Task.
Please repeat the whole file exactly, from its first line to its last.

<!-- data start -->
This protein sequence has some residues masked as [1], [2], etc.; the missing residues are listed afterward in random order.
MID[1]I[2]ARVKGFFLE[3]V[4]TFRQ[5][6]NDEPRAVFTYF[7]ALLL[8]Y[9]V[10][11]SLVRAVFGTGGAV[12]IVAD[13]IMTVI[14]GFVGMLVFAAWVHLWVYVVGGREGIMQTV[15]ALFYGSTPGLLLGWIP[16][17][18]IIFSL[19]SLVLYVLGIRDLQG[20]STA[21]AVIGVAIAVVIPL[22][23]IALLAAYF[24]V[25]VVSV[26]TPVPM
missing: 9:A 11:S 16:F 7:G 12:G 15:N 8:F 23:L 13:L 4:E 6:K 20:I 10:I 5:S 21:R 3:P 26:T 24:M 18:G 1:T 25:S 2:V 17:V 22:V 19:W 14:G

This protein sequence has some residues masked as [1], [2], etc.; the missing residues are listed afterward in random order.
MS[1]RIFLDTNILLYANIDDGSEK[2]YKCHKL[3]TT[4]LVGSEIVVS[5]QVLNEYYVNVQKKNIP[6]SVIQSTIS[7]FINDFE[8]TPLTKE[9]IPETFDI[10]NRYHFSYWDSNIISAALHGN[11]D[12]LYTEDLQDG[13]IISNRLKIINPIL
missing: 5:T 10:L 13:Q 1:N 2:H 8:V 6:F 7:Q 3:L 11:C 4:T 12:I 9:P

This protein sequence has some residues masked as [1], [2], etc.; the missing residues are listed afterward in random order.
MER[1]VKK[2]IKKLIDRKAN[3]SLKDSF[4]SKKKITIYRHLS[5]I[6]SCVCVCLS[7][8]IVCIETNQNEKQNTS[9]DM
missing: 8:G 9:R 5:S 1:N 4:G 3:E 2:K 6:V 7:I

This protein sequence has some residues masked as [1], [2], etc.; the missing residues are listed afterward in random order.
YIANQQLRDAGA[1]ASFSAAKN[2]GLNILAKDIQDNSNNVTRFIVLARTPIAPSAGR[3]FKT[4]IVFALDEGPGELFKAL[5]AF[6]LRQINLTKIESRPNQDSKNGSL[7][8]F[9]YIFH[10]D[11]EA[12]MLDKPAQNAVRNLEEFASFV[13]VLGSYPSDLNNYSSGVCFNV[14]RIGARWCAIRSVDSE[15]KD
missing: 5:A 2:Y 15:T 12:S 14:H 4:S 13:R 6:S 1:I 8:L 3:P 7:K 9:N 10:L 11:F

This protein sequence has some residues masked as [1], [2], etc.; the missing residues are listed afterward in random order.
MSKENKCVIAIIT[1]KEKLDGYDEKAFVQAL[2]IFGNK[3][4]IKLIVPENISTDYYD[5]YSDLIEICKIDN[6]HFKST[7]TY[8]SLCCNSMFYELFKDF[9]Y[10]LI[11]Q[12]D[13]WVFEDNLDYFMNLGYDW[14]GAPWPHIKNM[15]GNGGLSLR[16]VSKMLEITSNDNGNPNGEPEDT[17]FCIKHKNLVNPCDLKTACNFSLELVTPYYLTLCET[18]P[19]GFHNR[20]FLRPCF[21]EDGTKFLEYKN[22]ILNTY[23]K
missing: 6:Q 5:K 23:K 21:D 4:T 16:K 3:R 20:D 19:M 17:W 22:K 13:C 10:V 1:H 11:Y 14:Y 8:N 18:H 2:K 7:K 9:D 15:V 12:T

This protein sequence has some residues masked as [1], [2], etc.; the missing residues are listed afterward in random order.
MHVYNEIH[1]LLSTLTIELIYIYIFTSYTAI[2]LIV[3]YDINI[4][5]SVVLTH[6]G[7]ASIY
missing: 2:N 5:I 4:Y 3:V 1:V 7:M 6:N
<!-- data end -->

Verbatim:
This protein sequence has some residues masked as [1], [2], etc.; the missing residues are listed afterward in random order.
MID[1]I[2]ARVKGFFLE[3]V[4]TFRQ[5][6]NDEPRAVFTYF[7]ALLL[8]Y[9]V[10][11]SLVRAVFGTGGAV[12]IVAD[13]IMTVI[14]GFVGMLVFAAWVHLWVYVVGGREGIMQTV[15]ALFYGSTPGLLLGWIP[16][17][18]IIFSL[19]SLVLYVLGIRDLQG[20]STA[21]AVIGVAIAVVIPL[22][23]IALLAAYF[24]V[25]VVSV[26]TPVPM
missing: 9:A 11:S 16:F 7:G 12:G 15:N 8:F 23:L 13:L 4:E 6:K 20:I 10:I 5:S 21:R 3:P 26:T 24:M 18:G 1:T 25:S 2:V 17:V 22:V 19:W 14:G

This protein sequence has some residues masked as [1], [2], etc.; the missing residues are listed afterward in random order.
MS[1]RIFLDTNILLYANIDDGSEK[2]YKCHKL[3]TT[4]LVGSEIVVS[5]QVLNEYYVNVQKKNIP[6]SVIQSTIS[7]FINDFE[8]TPLTKE[9]IPETFDI[10]NRYHFSYWDSNIISAALHGN[11]D[12]LYTEDLQDG[13]IISNRLKIINPIL
missing: 5:T 10:L 13:Q 1:N 2:H 8:V 6:F 7:Q 3:L 11:C 4:T 12:I 9:P

This protein sequence has some residues masked as [1], [2], etc.; the missing residues are listed afterward in random order.
MER[1]VKK[2]IKKLIDRKAN[3]SLKDSF[4]SKKKITIYRHLS[5]I[6]SCVCVCLS[7][8]IVCIETNQNEKQNTS[9]DM
missing: 8:G 9:R 5:S 1:N 4:G 3:E 2:K 6:V 7:I

This protein sequence has some residues masked as [1], [2], etc.; the missing residues are listed afterward in random order.
YIANQQLRDAGA[1]ASFSAAKN[2]GLNILAKDIQDNSNNVTRFIVLARTPIAPSAGR[3]FKT[4]IVFALDEGPGELFKAL[5]AF[6]LRQINLTKIESRPNQDSKNGSL[7][8]F[9]YIFH[10]D[11]EA[12]MLDKPAQNAVRNLEEFASFV[13]VLGSYPSDLNNYSSGVCFNV[14]RIGARWCAIRSVDSE[15]KD
missing: 5:A 2:Y 15:T 12:S 14:H 4:S 13:R 6:S 1:I 8:L 3:P 7:K 9:N 10:L 11:F

This protein sequence has some residues masked as [1], [2], etc.; the missing residues are listed afterward in random order.
MSKENKCVIAIIT[1]KEKLDGYDEKAFVQAL[2]IFGNK[3][4]IKLIVPENISTDYYD[5]YSDLIEICKIDN[6]HFKST[7]TY[8]SLCCNSMFYELFKDF[9]Y[10]LI[11]Q[12]D[13]WVFEDNLDYFMNLGYDW[14]GAPWPHIKNM[15]GNGGLSLR[16]VSKMLEITSNDNGNPNGEPEDT[17]FCIKHKNLVNPCDLKTACNFSLELVTPYYLTLCET[18]P[19]GFHNR[20]FLRPCF[21]EDGTKFLEYKN[22]ILNTY[23]K
missing: 6:Q 5:K 23:K 21:D 4:T 16:K 3:R 20:D 19:M 17:W 22:K 13:C 10:V 1:H 11:Y 14:Y 8:N 18:H 2:K 7:K 9:D 15:V 12:T

This protein sequence has some residues masked as [1], [2], etc.; the missing residues are listed afterward in random order.
MHVYNEIH[1]LLSTLTIELIYIYIFTSYTAI[2]LIV[3]YDINI[4][5]SVVLTH[6]G[7]ASIY
missing: 2:N 5:I 4:Y 3:V 1:V 7:M 6:N